Decommissioning of nuclear installations and legacy management
One of the NEA's strengths is its system of standing technical committees. These committees enable the Agency to be flexible and responsive to the changing policy needs of member countries. The newest NEA standing technical committee, the Committee on Decommissioning of Nuclear Installations and Legacy Management (CDLM) held its first plenary meeting on 21 March 2019. Comprised of policy developers and technical experts representing regulatory bodies and implementers, the committee was formed to facilitate comprehensive exchanges of national experiences and lessons learnt in the field. It also provides a platform for NEA member countries to advance the state of the art in both decommissioning and legacy management. Chair of the NEA Radioactive Waste Management Committee (RWMC), Mr Jean‑Paul Minon (centre, right) launched the meeting and officiated over the election of Ms Haidy Tadros (centre, left) as the first chair of the CDLM. They are pictured with NEA Director‑General, Mr William Magwood, IV, Head of NEA Division of Radioactive Waste Management and Decommissioning, Ms Rebecca Tadesse (far right), and senior members of the NEA staff. In tandem with the first plenary meeting of the CDLM, the NEA Division of Radioactive Waste Management and Decommissioning organised a "back‑end week" during which the NEA Radioactive Waste Management Committee (RWMC) and the NEA Regulators' Forum (RF) also held their plenary meetings. The "back-end week" facilitated information exchange among the NEA's standing technical committees and generated fruitful discussions on addressing cross-cutting issues.
The NEA Nuclear Education, Skills and Technology Framework
Nuclear skills and education is an increasingly important challenge for NEA member countries, all of whom need to have a new generation of highly‑qualified scientists and engineers to ensure the continued safe and efficient use of nuclear technologies for a wide range of industrial, scientific and medical purposes. The NEA has therefore developed the NEA Nuclear Education, Skills and Technology (NEST) Framework, which aims to nurture the next generation of nuclear experts who can provide the knowledge and leadership needed by the NEA membership in the years to come. The first NEST Management Board meeting was held on 28 March with 29 participants from the 10 countries and 15 organisations that are signatories of the NEST Framework Agreement. During this meeting, the NEST Management Board elected Dr Andreas Pautz of Switzerland as its Chair and discussed and established guidelines for the implementation of the Framework and the first steps towards the development of four NEST projects and activities. These projects cover a wide range of nuclear technologies, from robotics in decommissioning proposed by Japan, SMRs proposed by Canada and the United States, hydrogen risk in safety assessment proposed by Switzerland and radioactive waste management with a focus on graphite proposed by Russia. The NEST Management Board wishes to enlarge the NEST Framework by welcoming additional project proposals, countries and organisations.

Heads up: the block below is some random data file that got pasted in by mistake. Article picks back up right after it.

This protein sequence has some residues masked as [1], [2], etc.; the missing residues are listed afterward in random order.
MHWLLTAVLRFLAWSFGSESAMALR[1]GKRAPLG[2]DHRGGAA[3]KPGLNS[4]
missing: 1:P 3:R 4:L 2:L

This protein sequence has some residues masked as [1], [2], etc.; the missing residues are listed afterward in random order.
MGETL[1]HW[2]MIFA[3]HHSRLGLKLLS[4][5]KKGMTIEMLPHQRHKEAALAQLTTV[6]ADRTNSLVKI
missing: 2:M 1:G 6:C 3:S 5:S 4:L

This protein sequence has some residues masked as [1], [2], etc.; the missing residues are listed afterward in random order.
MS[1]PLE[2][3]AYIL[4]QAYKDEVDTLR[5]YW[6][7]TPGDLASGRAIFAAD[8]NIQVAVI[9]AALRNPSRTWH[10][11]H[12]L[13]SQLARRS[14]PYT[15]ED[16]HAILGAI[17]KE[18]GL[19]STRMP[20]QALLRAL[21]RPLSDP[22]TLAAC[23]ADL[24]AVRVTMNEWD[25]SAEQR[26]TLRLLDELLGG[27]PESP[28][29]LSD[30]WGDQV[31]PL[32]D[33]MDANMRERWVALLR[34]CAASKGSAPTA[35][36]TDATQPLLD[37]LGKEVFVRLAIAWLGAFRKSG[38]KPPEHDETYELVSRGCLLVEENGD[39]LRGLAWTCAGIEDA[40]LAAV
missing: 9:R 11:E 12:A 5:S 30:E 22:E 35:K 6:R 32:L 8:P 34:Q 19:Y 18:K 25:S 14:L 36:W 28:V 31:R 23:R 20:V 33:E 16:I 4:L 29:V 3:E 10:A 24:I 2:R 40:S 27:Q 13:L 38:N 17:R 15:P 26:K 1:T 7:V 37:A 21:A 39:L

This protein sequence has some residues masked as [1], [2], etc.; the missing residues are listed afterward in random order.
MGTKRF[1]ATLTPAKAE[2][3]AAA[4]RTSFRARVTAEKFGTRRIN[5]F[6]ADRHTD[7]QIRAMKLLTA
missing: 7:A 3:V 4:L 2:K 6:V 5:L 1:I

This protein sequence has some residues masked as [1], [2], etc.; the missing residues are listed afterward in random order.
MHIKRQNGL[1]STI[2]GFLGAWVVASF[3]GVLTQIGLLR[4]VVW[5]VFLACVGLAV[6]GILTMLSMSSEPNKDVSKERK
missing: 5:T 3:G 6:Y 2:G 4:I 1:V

Multinational NEA Framework for In‑pile Fuel and Material Testing
The NEA is launching a multilateral initiative to strengthen fuel‑ and material‑related experimental capabilities for the benefit of a broad community of users. The closure of the widely‑used Halden Reactor in Norway after decades of service to the international community reinforced the interest of NEA member countries in establishing a new Multinational NEA Framework for In‑pile Fuels and Material Testing. The NEA organised an introductory workshop for this joint undertaking on 4‑5 March with representatives from research organisations, regulatory bodies and their support organisations, and the industry. The participants discussed six proposals for joint experimental programmes to be launched under the new Framework as NEA joint undertakings. They highlighted that the Framework must address continuous needs, complement domestic research, and connect data users with facilities. It was generally agreed that the community should avoid discontinuities in fuel and materials testing and maintain momentum with the prompt conclusion of a framework agreement, developed in parallel with Joint Experimental Programmes based on the most mature proposals presented at the workshop. The NEA will engage on both fronts, developing agreements to connect the interested parties to the current experimental programme proposals, while maturing the new Framework concept. The NEA will also promote the outcomes of the resulting activities at the Steering Committee level to keep member governments informed on the solutions being developed to sustain fuel and material testing capabilities, which is a mandatory requirement for the safe and efficient use of nuclear technology.